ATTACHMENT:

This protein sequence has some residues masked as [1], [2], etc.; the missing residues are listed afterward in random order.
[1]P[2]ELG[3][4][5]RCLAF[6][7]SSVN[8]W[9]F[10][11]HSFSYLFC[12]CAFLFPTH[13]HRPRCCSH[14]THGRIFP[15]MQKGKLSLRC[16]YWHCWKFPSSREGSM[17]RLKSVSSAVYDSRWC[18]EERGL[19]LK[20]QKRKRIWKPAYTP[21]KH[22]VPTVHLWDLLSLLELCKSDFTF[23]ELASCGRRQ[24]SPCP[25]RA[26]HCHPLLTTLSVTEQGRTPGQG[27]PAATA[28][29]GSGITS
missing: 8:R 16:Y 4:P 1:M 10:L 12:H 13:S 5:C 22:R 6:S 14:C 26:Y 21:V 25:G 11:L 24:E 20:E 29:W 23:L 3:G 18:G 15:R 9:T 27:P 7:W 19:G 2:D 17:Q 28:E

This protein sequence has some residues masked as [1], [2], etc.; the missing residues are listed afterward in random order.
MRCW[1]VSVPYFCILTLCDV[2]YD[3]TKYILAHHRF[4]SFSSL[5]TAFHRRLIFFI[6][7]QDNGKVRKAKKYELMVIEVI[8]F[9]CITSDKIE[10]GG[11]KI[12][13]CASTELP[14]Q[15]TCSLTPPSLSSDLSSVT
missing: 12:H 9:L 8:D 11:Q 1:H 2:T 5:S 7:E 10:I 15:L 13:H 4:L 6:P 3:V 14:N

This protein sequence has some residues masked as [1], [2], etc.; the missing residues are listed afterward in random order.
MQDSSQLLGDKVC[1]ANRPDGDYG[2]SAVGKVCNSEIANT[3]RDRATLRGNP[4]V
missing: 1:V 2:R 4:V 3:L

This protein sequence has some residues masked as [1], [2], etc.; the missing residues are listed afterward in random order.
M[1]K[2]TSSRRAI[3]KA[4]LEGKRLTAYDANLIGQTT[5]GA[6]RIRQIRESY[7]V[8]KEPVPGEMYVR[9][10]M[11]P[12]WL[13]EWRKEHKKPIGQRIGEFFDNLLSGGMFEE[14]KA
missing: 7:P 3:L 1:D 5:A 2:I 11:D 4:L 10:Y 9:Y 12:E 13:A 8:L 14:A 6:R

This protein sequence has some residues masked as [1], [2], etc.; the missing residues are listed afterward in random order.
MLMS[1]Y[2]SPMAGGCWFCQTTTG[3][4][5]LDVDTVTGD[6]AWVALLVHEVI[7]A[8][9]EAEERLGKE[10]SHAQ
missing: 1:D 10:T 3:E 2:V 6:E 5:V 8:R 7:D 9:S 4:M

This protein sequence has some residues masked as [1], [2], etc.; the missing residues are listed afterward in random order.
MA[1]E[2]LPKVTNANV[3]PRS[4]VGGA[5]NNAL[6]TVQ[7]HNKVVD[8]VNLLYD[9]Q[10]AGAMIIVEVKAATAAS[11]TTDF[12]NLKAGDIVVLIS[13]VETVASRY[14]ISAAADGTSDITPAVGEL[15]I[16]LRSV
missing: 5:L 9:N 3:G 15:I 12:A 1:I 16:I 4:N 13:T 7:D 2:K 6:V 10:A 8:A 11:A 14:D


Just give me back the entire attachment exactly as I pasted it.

This protein sequence has some residues masked as [1], [2], etc.; the missing residues are listed afterward in random order.
[1]P[2]ELG[3][4][5]RCLAF[6][7]SSVN[8]W[9]F[10][11]HSFSYLFC[12]CAFLFPTH[13]HRPRCCSH[14]THGRIFP[15]MQKGKLSLRC[16]YWHCWKFPSSREGSM[17]RLKSVSSAVYDSRWC[18]EERGL[19]LK[20]QKRKRIWKPAYTP[21]KH[22]VPTVHLWDLLSLLELCKSDFTF[23]ELASCGRRQ[24]SPCP[25]RA[26]HCHPLLTTLSVTEQGRTPGQG[27]PAATA[28][29]GSGITS
missing: 8:R 16:Y 4:P 1:M 10:L 12:H 13:S 5:C 22:R 6:S 14:C 26:Y 21:V 25:G 11:L 24:E 20:E 29:W 23:L 3:G 18:G 15:R 9:T 27:P 7:W 19:G 2:D 17:Q 28:E

This protein sequence has some residues masked as [1], [2], etc.; the missing residues are listed afterward in random order.
MRCW[1]VSVPYFCILTLCDV[2]YD[3]TKYILAHHRF[4]SFSSL[5]TAFHRRLIFFI[6][7]QDNGKVRKAKKYELMVIEVI[8]F[9]CITSDKIE[10]GG[11]KI[12][13]CASTELP[14]Q[15]TCSLTPPSLSSDLSSVT
missing: 12:H 9:L 8:D 11:Q 1:H 2:T 5:S 7:E 10:I 15:L 13:H 4:L 6:P 3:V 14:N

This protein sequence has some residues masked as [1], [2], etc.; the missing residues are listed afterward in random order.
MQDSSQLLGDKVC[1]ANRPDGDYG[2]SAVGKVCNSEIANT[3]RDRATLRGNP[4]V
missing: 1:V 2:R 4:V 3:L

This protein sequence has some residues masked as [1], [2], etc.; the missing residues are listed afterward in random order.
M[1]K[2]TSSRRAI[3]KA[4]LEGKRLTAYDANLIGQTT[5]GA[6]RIRQIRESY[7]V[8]KEPVPGEMYVR[9][10]M[11]P[12]WL[13]EWRKEHKKPIGQRIGEFFDNLLSGGMFEE[14]KA
missing: 7:P 3:L 1:D 5:A 2:I 11:D 4:L 10:Y 9:Y 12:E 13:A 8:L 14:A 6:R

This protein sequence has some residues masked as [1], [2], etc.; the missing residues are listed afterward in random order.
MLMS[1]Y[2]SPMAGGCWFCQTTTG[3][4][5]LDVDTVTGD[6]AWVALLVHEVI[7]A[8][9]EAEERLGKE[10]SHAQ
missing: 1:D 10:T 3:E 2:V 6:E 5:V 8:R 7:D 9:S 4:M

This protein sequence has some residues masked as [1], [2], etc.; the missing residues are listed afterward in random order.
MA[1]E[2]LPKVTNANV[3]PRS[4]VGGA[5]NNAL[6]TVQ[7]HNKVVD[8]VNLLYD[9]Q[10]AGAMIIVEVKAATAAS[11]TTDF[12]NLKAGDIVVLIS[13]VETVASRY[14]ISAAADGTSDITPAVGEL[15]I[16]LRSV
missing: 5:L 9:N 3:G 15:I 12:A 1:I 16:I 4:N 13:T 7:D 2:K 6:V 10:A 8:A 11:A 14:D